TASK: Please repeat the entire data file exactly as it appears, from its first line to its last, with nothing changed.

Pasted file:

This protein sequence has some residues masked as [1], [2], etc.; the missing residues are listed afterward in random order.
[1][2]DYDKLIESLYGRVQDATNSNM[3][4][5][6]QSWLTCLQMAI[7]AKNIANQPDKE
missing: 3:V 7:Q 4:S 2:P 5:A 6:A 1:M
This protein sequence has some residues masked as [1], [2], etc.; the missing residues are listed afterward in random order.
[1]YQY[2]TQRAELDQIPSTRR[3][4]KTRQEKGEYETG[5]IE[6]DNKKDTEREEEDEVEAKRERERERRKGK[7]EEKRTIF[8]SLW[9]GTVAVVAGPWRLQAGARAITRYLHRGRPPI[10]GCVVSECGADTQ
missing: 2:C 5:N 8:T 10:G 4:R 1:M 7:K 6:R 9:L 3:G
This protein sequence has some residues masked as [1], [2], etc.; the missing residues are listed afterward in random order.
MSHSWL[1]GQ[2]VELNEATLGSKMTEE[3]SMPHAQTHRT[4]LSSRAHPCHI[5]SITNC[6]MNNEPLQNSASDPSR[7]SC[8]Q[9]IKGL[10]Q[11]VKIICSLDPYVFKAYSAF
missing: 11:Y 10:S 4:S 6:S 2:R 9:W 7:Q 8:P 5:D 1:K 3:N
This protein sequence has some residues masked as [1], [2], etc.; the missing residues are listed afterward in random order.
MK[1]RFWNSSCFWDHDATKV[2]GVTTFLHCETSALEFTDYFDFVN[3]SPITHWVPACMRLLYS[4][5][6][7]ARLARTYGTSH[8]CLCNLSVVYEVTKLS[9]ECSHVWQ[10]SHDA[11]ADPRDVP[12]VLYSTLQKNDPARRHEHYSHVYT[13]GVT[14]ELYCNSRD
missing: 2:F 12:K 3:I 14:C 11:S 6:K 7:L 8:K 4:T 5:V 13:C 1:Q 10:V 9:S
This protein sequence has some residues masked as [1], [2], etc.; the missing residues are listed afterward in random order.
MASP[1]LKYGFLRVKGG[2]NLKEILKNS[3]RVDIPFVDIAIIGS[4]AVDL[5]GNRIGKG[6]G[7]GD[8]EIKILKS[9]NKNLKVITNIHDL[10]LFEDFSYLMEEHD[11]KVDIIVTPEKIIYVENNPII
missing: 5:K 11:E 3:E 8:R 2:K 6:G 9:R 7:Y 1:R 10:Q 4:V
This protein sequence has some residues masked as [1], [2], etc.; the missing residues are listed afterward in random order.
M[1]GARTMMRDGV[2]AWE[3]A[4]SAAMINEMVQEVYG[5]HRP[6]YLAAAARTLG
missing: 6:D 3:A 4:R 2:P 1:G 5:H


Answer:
This protein sequence has some residues masked as [1], [2], etc.; the missing residues are listed afterward in random order.
[1][2]DYDKLIESLYGRVQDATNSNM[3][4][5][6]QSWLTCLQMAI[7]AKNIANQPDKE
missing: 3:V 7:Q 4:S 2:P 5:A 6:A 1:M
This protein sequence has some residues masked as [1], [2], etc.; the missing residues are listed afterward in random order.
[1]YQY[2]TQRAELDQIPSTRR[3][4]KTRQEKGEYETG[5]IE[6]DNKKDTEREEEDEVEAKRERERERRKGK[7]EEKRTIF[8]SLW[9]GTVAVVAGPWRLQAGARAITRYLHRGRPPI[10]GCVVSECGADTQ
missing: 2:C 5:N 8:T 10:G 4:R 1:M 7:K 6:R 9:L 3:G
This protein sequence has some residues masked as [1], [2], etc.; the missing residues are listed afterward in random order.
MSHSWL[1]GQ[2]VELNEATLGSKMTEE[3]SMPHAQTHRT[4]LSSRAHPCHI[5]SITNC[6]MNNEPLQNSASDPSR[7]SC[8]Q[9]IKGL[10]Q[11]VKIICSLDPYVFKAYSAF
missing: 11:Y 10:S 4:S 6:S 2:R 9:W 7:Q 8:P 5:D 1:K 3:N
This protein sequence has some residues masked as [1], [2], etc.; the missing residues are listed afterward in random order.
MK[1]RFWNSSCFWDHDATKV[2]GVTTFLHCETSALEFTDYFDFVN[3]SPITHWVPACMRLLYS[4][5][6][7]ARLARTYGTSH[8]CLCNLSVVYEVTKLS[9]ECSHVWQ[10]SHDA[11]ADPRDVP[12]VLYSTLQKNDPARRHEHYSHVYT[13]GVT[14]ELYCNSRD
missing: 2:F 12:K 3:I 14:C 11:S 6:K 7:L 8:K 4:T 5:V 13:C 1:Q 10:V 9:S
This protein sequence has some residues masked as [1], [2], etc.; the missing residues are listed afterward in random order.
MASP[1]LKYGFLRVKGG[2]NLKEILKNS[3]RVDIPFVDIAIIGS[4]AVDL[5]GNRIGKG[6]G[7]GD[8]EIKILKS[9]NKNLKVITNIHDL[10]LFEDFSYLMEEHD[11]KVDIIVTPEKIIYVENNPII
missing: 5:K 11:E 3:E 8:R 2:K 6:G 9:R 7:Y 1:R 10:Q 4:V
This protein sequence has some residues masked as [1], [2], etc.; the missing residues are listed afterward in random order.
M[1]GARTMMRDGV[2]AWE[3]A[4]SAAMINEMVQEVYG[5]HRP[6]YLAAAARTLG
missing: 6:D 3:A 4:R 2:P 1:G 5:H